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Ride Sharing On the Rise, With Bumps in the Road

One of the fastest growing sectors of the sharing economy is ride sharing, and it seems SideCar, a startup based out of San Francisco, is leading the way.

Essentially a DIY taxi, the app connects any driver with a spare seat in their car to people nearby who need a ride. SideCar just expanded to three additional cities last week and to Washington, D.C. on Friday.

A handful of startups are tackling the problem of how to more efficiently cart people from point A to B in cities around the globe.
Lyft, also based in San Francisco, functions sort of like an AirBnB for cars, and connects people with rides across 40 countries in Europe.
Still, the ridesharing business has some serious hurdles to clear. Safety is one, of course—hitching a ride from a stranger can, reasonably, feel unsettling.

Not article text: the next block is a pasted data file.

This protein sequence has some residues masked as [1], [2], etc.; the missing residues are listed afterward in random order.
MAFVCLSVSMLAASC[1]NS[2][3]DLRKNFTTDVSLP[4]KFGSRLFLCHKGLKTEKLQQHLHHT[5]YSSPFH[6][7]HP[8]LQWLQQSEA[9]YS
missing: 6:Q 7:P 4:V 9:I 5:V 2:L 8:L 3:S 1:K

The other hurdle is that some municipalities are none too happy with these unofficial taxi services cutting into the current system. Right now RideShare is tangled up in a legal battle with the city of Austin for operating during the SXSW festival this month. Still, as TechCrunch points out, the startup is ready to charge full speed ahead. It's secured a new round of funding and hired a head of public policy.
Making better use of the wasted space in energy-sucking, congestion-creating vehicles makes perfect logical sense. Will people adopt these new habits as the norm? If so, will cities follow suit?
This post is part of the GOOD community's 50 Building Blocks of Citizenship—weekly steps to being an active, engaged global citizen. This week: Take an Alternate Route. Follow along and join the conversation at and on Twitter at #goodcitizen.\n

image (cc) wikimedia commons

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